Half Broke Horses

6366437I read Jeannette Walls’ memoir The Glass Castle when it first was published and was impressed with her ability to touch people and pull on their emotions.  When I first heard that she’d written a book about her maternal grandmother I was really interested but for whatever reason I never really got around to reading it.  Flash forward to a month ago, I was at Goodwill and found a copy for a dollar and thought it would be irresponsible of me not to buy it.

Half Broke Horses is a little different from her memoir, it’s a “true-life fiction” based on Lily Casey Smith documenting her life in the Southwest in the early half of the last century.  Lily sounds like an amazing, tough, spirited women and a true force of nature.  School teacher, rancher, poker player, selling bootleg liquor, and horse racer – there way no mountain she was afraid to climb.

Her story as relayed through Walls is a nod to a time in American life that is often skimmed over in textbooks – the time between cowboys and wild, untamed deserts, and the population of the southwest (thanks in large part to air conditioners becoming more affordable).  I enjoyed learning more about the history of this era and Lily’s story is one to read!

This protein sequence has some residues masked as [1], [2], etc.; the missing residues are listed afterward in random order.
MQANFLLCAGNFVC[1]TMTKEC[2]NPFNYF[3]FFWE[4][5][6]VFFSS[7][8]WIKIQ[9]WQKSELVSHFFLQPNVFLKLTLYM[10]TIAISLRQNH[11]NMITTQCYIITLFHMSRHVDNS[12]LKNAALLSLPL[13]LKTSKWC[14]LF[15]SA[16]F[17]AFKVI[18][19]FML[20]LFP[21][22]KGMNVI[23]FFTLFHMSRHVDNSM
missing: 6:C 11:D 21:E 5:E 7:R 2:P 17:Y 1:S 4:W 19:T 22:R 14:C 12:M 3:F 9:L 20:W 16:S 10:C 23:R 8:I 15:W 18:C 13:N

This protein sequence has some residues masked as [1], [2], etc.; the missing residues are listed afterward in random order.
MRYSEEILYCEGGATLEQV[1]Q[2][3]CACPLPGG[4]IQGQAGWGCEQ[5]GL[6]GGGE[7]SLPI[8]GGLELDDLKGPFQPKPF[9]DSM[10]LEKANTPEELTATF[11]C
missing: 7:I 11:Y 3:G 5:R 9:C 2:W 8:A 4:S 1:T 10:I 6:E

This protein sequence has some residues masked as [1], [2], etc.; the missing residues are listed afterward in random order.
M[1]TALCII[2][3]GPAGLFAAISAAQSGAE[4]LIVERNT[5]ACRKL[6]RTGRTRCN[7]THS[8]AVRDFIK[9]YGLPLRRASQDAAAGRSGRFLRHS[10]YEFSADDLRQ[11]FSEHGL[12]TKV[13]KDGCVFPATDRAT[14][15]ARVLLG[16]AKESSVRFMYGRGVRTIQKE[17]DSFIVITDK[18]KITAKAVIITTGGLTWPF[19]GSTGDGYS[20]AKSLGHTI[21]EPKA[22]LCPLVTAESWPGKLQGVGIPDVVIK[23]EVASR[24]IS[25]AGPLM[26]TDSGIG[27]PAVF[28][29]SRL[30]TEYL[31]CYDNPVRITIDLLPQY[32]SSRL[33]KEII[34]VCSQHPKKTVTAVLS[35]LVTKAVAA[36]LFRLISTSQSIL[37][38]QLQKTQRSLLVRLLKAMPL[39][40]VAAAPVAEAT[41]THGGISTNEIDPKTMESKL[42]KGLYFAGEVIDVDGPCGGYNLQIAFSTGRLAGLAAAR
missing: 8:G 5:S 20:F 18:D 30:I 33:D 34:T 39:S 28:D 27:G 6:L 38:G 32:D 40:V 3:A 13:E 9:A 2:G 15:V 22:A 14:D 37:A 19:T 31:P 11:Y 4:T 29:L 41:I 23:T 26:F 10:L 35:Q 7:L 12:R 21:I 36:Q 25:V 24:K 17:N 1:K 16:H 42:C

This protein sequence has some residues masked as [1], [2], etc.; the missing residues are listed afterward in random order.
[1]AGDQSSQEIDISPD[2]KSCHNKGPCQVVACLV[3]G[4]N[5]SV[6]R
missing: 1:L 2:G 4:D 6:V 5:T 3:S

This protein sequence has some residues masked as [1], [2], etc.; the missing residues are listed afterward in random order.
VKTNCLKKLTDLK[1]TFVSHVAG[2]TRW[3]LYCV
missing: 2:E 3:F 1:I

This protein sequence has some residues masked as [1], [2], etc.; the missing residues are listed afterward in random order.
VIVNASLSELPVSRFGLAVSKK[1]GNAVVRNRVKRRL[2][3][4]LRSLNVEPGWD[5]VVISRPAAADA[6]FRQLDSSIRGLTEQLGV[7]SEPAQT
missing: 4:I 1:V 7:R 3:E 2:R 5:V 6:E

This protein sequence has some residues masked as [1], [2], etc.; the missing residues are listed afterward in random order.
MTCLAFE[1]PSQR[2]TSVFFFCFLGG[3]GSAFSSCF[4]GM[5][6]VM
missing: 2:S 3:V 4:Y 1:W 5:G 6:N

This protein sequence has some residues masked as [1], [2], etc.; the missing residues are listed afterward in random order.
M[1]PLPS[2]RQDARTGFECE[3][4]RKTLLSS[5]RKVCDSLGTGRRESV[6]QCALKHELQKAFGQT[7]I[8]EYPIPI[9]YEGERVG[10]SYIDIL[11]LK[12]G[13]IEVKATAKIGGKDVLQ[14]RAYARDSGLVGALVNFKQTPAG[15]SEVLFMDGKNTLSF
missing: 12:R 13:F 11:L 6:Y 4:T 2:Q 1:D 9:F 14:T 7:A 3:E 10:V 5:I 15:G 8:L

3 thoughts on “Half Broke Horses

  1. Nice review. I have read “The Glass Castle,” but I was unsure about this book. Although Walls is undoubtedly an excellent writer, the thing that most struck me in The Glass Castle was that all of that… actually happened

    1. That’s one of the main reasons I’m hesitant to read her latest novel The Silver Star because it’s not memoir or true fiction – I’m glad you liked the review though!

      1. I actually wasn’t aware that she had a new one out. Though I will certainly say that misgivings aside, Walls can write. I normally detest memoirs about broken families living in poverty, but there was something so vivid and beautiful about The Glass Castle that you can forget the squalor. If Walls can continue that level of prose…

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